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The Movie Star

(by Pam Koner)

My earliest memory is the smell of garlic mingled with dishwashing soap on soft hands holding me in the kitchen, sitting on top of the refrigerator. My father often playfully sat me up there, but this one time, the hands were my mother’s.

At our home in Brooklyn, the kitchen was the center of our existence, as it was with so many families in the neighborhood. What made ours a bit different was my mother’s insatiable desire to push past the culinary boundaries of Bensonhurst and dabble in the cuisines of China, West Africa, or France. Sweet and sour soup with rubbery tofu (an alien ingredient at the time), chicken in spicy peanut sauce, and cheesy gratinéed onion soup were in the rotation for the dinner parties my mom hosted with flair. Sometime she subway-ed into “the city” for the necessary groceries. (She had met my dad on the subway, and their romance was cemented when he asked if they could “hold naked hands” on the pole.)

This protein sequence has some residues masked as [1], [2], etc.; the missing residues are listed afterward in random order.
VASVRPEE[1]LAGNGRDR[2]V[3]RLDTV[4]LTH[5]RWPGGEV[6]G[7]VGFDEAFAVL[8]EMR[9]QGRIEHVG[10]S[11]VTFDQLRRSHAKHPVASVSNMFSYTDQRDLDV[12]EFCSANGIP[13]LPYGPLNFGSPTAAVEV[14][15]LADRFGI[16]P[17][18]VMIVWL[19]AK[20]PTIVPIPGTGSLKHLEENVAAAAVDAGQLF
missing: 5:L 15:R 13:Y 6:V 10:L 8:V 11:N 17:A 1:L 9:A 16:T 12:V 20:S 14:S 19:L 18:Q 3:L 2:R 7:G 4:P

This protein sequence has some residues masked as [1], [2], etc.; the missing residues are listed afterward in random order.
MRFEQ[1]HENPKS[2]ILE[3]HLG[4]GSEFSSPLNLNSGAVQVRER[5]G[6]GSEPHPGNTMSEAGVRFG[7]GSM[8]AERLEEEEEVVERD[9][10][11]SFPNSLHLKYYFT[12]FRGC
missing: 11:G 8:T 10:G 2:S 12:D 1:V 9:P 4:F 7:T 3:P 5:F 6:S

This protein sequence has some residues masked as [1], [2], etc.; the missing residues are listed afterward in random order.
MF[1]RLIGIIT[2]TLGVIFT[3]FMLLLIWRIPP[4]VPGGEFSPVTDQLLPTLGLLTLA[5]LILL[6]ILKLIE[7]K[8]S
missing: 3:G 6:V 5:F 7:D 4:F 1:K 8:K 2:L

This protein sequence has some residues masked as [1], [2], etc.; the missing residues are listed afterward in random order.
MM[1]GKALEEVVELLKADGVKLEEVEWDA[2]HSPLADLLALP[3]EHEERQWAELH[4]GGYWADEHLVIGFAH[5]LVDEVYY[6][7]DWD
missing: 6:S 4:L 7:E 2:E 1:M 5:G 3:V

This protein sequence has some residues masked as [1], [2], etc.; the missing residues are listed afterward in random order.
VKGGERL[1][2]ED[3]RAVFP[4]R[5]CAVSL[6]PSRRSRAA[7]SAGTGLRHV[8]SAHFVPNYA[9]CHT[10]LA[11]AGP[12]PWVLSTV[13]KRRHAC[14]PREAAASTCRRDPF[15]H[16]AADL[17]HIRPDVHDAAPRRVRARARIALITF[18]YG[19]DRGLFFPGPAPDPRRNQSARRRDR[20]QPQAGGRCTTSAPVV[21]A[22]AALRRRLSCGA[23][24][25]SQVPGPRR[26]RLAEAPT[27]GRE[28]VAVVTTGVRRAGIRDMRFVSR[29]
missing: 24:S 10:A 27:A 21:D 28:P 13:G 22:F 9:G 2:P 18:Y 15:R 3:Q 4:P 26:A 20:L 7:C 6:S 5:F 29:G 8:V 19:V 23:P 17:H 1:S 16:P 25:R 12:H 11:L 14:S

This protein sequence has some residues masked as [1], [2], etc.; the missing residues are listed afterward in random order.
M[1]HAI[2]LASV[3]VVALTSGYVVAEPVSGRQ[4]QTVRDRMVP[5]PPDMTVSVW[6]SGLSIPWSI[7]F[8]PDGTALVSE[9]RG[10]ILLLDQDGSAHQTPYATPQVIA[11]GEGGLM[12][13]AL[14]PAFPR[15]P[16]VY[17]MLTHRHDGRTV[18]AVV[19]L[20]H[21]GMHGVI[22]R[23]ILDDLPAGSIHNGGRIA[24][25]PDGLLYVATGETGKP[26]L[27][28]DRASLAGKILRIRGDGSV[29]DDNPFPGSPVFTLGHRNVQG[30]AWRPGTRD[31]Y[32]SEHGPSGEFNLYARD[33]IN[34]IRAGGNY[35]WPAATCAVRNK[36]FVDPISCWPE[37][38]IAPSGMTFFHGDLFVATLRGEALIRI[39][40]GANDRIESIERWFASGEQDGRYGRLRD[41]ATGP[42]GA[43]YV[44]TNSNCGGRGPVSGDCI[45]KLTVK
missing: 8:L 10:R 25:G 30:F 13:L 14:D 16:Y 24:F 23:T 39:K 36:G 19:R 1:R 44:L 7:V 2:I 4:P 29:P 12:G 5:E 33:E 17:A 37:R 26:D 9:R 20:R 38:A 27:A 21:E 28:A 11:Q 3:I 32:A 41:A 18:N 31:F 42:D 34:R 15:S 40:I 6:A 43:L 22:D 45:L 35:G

My mother Silvia was ever so glamorous to me—I thought she was a movie star. Watching her get dressed and made-up for the evening was a treat. Sometimes I’d put her pointy bra on my head and hop around her room sayi